My father sold insurance for a living, and in paying just a little bit of attention, I promise if you solicit, it will yield you nothing and indeed kick your pride in the pants. So don’t do that. Don’t call asking for anything or selling anything. That’s an intrusive interruption to would-be clients, and the frustration after a handful of shutdowns will result in never picking up the phone again. Instead, share. Explain what you can do for them. Express your unique capabilities, rates, etc. and explain how and why you can increase their bottom line. It doesn’t matter if we are in production, post, or every aspect of the video business. What we are really in is the friend-making business. Cold calling, in addition to personal networking, is a great way to make new friends.
1. Do your research
So what friends do you want to make? Much like a job interview, where many think they are simply being interviewed by a potential employer, the truth is the potential employee should not overlook interviewing the employer to ensure a happy and comfy fit. To that point, your cold calls should not be a canvassing of every name that comes up in a Google search. Instead, after proper research, we should identify the best fit for who we are, what we do and what we want to be doing. These leads are found most often in your town’s local Film Commission Directory. Web searches always pull up more leads, and don’t hesitate to friend and follow those you may not know but would like to be acquainted with on social media.
2. Be social and leverage existing content
Speaking of social media, in addition to connecting with potential clients, share content — not on their pages but on yours. Chances are, when you do cold call these places, they will see your name as familiar, often not quite remembering from where. This makes that “cold” call much warmer and infinitely multiplies your chances to get the time to share with them what you can do for them.
Looking at this whole thing a bit differently is your motivator as we right brainers are seldom comfortable in left-brain mode.
Looking at this whole thing a bit differently is your motivator as we right brainers are seldom comfortable in left-brain mode. From invoicing to collecting, we all have to enter that mode, but if we look at cold calling as creative, we stay in our natural comfort zones, and nothing is faked or risks sounding like a used car commercial.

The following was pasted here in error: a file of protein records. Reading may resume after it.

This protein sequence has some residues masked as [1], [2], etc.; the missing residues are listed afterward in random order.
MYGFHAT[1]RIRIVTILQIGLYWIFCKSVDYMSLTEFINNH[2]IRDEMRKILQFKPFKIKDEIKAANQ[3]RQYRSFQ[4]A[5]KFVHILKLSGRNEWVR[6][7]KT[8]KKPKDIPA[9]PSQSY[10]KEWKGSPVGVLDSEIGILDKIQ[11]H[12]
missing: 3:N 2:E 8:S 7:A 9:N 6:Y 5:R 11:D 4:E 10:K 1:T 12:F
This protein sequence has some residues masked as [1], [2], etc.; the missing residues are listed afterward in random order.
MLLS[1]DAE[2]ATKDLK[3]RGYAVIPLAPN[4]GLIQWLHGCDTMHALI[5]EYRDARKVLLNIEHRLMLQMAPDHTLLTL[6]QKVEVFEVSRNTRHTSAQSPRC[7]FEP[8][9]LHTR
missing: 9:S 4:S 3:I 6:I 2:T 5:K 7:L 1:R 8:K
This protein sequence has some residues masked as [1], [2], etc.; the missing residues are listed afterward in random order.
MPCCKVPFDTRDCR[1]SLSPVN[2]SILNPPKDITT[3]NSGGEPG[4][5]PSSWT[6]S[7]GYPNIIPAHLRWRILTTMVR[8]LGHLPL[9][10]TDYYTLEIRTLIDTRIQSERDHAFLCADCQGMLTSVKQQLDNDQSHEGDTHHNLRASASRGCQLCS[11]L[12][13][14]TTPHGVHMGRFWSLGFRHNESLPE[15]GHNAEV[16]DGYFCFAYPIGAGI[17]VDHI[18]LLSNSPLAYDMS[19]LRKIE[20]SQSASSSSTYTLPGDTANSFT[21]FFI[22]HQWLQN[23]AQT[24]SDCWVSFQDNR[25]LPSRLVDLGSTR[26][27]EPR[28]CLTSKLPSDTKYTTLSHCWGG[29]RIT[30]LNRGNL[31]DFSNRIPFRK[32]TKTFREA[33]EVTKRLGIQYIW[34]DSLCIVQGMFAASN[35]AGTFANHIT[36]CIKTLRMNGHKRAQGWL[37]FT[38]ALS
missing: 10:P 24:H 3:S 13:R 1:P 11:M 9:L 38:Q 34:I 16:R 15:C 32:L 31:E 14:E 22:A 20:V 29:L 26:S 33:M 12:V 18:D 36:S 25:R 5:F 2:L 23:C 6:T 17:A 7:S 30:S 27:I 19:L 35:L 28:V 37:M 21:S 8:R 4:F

3. Know your product
We all know what makes us unique and sets us apart from our competition. Remember, you don’t have competition because you are the only one who can do what you do in the way you do it. This is what artistry is, so be prepared to explain this in the early stages of a new conversation. They are the ones being called, and when they ask why, what or how much, be ready with enthusiastic facts. Smile. You can hear a smile on the phone. Make them laugh, but don’t be corny. Like your videos, viewers have fun watching people have fun, so do just that — have fun. Make friends out of clients and clients out of friends. This truly is half of our jobs.
4. Continue the relationship
So, now you have successfully booked a new client. You have spent some time bonding; they dig you and your work and are splitting with their product. How can you ensure you will see them again? It’s simple enough, after your hug and high five and before they walk away, simply ask them, “When will I see you again?” Nine times out of ten, this becomes an instant booking in the near future. You will never have a better marketing person than a happy client, so don’t hesitate to tell them to tell others.
How do I motivate myself for a cold call?
Look at your needs and the needs of your future clientele. See the matches and move on them. Friends are much more loyal than clients. With these principles, along with your awesome services, you have made a friend out of a client, and should that competition that is not your competition start buzzing their ears, they will respond with, “Thanks, I have a good friend that takes care of that for me.”